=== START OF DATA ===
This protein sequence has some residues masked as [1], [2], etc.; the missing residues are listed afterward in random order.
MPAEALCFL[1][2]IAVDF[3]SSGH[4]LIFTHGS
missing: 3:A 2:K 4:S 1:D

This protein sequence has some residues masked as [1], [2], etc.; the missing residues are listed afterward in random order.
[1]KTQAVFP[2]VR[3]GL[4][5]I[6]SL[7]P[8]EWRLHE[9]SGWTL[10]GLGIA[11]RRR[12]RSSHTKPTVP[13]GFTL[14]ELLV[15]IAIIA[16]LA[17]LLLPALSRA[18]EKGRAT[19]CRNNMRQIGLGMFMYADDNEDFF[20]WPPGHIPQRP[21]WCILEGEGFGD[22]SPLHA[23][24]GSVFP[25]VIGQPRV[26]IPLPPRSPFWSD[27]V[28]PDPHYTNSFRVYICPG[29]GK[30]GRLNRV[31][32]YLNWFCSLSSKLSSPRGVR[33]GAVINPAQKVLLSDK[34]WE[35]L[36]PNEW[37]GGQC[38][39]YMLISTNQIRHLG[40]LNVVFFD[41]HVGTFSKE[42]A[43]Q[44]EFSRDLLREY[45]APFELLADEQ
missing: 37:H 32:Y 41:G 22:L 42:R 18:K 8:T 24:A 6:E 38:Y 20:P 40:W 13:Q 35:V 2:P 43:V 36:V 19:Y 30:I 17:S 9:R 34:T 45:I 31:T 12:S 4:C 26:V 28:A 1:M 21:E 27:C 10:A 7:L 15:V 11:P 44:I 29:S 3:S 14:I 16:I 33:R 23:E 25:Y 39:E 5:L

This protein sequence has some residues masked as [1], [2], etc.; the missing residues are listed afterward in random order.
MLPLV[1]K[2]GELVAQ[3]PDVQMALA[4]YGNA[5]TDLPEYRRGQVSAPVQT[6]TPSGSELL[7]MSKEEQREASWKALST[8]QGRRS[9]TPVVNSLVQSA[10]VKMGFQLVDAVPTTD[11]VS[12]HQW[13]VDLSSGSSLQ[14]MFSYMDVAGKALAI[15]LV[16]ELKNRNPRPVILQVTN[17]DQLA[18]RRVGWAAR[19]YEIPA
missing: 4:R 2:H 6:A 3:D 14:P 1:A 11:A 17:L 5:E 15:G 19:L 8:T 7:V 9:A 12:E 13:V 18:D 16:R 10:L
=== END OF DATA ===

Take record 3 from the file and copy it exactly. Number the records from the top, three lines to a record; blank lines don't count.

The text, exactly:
This protein sequence has some residues masked as [1], [2], etc.; the missing residues are listed afterward in random order.
MLPLV[1]K[2]GELVAQ[3]PDVQMALA[4]YGNA[5]TDLPEYRRGQVSAPVQT[6]TPSGSELL[7]MSKEEQREASWKALST[8]QGRRS[9]TPVVNSLVQSA[10]VKMGFQLVDAVPTTD[11]VS[12]HQW[13]VDLSSGSSLQ[14]MFSYMDVAGKALAI[15]LV[16]ELKNRNPRPVILQVTN[17]DQLA[18]RRVGWAAR[19]YEIPA
missing: 4:R 2:H 6:A 3:D 14:P 1:A 11:A 17:L 5:E 15:G 19:L 8:T 7:V 9:A 12:E 13:V 18:D 16:R 10:L